By Richard Friedman
As a result of growing antisemitism and other forms of hatred, the FBI has launched an aggressive campaign urging both victims and witnesses to such events to report such incidents.
One of the venues selected by the FBI to advertise its message is Southern Jewish Life magazine.
“A federal hate crime is defined as a criminal offense against a person or property motivated in whole or in part by an offender’s bias against a race, religion, disability, national origin, sexual orientation, ethnicity, gender, or gender identity,” the FBI explained as it initiated this project.
This awareness campaign is especially important to Johnnie Sharp Jr., special agent in charge of Birmingham’s FBI office.
Sharp grew up in Knoxville, Tenn., where, as the son of a Caucasian father and a Japanese mother, he experienced anti-Asian prejudice.
“I am bi-racial. My father was a career army officer and met my mom in Japan. I grew up in south Knoxville, which was not the most diverse area,“
Sharp explained in a recent interview as he reflected on an upbringing that has made him especially sensitive to racial, ethnic and religious hatred. “In middle school, I was subjected to slurs directed at me, so I speak through that lens.”
As he was climbing the FBI career ladder, Sharp did a stint in Jackson, Miss., where he encountered the racism and bigotry that has plagued the South historically.
“I’ve grown up in the South and it is has a very horrid past, especially when it comes to the African-American community and to some extent the Jewish community.”
Reflecting on his tenure in Birmingham, which began in 2017, Sharp said, “We want to serve all communities and specifically those communities that have been targets based on ethnicity and religion. The Jewish community fits in that category.”
The FBI has a good relationship with the Jewish community in his region, Sharp noted.
“The community knows it can reach out to me directly,” said Sharp. “Just yesterday we got an email about an antisemitic flyer in Florence, Ala.,” he said on the day he was interviewed, noting that the FBI would follow up.
The FBI offices in Birmingham and New Orleans have been working extensively with the local Jewish communities on recent security initiatives.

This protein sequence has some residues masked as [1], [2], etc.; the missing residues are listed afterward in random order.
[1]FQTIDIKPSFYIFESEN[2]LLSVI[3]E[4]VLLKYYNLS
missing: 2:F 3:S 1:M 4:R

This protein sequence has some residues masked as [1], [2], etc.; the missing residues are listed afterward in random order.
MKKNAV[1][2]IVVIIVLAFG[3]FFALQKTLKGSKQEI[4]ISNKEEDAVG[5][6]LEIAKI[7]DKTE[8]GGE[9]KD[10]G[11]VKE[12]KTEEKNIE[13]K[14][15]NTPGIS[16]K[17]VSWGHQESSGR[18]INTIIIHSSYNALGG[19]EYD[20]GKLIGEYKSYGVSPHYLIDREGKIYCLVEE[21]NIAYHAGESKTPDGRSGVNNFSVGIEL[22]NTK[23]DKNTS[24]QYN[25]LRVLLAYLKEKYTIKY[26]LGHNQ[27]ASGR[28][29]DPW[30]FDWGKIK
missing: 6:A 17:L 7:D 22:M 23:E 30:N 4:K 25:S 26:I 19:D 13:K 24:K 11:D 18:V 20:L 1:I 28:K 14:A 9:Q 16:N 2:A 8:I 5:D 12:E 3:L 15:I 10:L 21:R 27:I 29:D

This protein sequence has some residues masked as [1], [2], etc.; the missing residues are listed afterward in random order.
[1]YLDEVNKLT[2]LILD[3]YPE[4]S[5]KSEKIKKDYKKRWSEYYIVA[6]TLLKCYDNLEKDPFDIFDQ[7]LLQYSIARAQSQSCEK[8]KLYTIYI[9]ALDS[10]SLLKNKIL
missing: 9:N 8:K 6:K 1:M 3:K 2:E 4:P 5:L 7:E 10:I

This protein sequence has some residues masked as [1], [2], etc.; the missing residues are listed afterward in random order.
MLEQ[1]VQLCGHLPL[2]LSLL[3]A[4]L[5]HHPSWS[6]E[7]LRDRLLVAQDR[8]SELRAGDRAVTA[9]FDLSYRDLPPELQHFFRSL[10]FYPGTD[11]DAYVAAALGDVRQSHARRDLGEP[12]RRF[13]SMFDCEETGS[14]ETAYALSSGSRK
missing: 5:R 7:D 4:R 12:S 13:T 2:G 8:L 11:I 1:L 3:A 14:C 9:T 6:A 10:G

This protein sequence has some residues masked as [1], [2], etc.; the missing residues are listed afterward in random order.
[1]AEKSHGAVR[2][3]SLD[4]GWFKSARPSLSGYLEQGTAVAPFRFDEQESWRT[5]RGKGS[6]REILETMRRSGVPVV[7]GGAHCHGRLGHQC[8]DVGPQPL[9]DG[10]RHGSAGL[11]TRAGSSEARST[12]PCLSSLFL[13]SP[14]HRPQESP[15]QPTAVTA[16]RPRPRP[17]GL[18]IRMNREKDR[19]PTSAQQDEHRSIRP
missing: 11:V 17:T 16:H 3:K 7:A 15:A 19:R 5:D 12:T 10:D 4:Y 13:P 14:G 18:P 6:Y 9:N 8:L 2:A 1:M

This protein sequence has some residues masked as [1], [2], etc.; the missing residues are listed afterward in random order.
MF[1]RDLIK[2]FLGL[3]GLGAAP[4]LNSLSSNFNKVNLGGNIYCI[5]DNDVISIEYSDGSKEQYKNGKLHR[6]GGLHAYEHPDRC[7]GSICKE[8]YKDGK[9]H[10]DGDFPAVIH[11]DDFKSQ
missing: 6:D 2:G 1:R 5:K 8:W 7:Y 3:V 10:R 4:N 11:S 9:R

A main reason the FBI has undertaken the public awareness program is that hate crimes go largely unreported. This makes it hard for the FBI to pinpoint the exact number of such crimes.
The FBI has reached out to other minority communities. These include the African-American, LGBTQ, Hispanic, Asian and Muslim communities, said Sharp, because historically all have been targets of hate crimes.
Relatively speaking, he has not seen a broad uptick in hate crimes against Jews, though some have occurred. During his tenure in Alabama, he’s encountered just three incidents.
“I have not seen a lot. I think that’s a good thing as it relates to the Jewish community in north Alabama.”
Sharp believes the new FBI ad campaign is having an impact on awareness but, he admitted, it’s too early to tell for sure. He’s waiting for more data.
When it comes to the awareness initiative, the FBI, Sharp said, also faces two challenges — making the public aware and working with local officials.
In certain situations “mayors or police chiefs may not want statistics accurately reported because it reflects poorly on them… We know hate crimes go unreported where there are mayors and police chiefs who don’t want those statistics publicized.”
The FBI special agent also said local officials don’t always understand when an incident is a hate crime and thus don’t always report it.
Explains the FBI: “Hate crimes are a high priority for the FBI because of the intended, devastating impact such crimes have on entire communities.”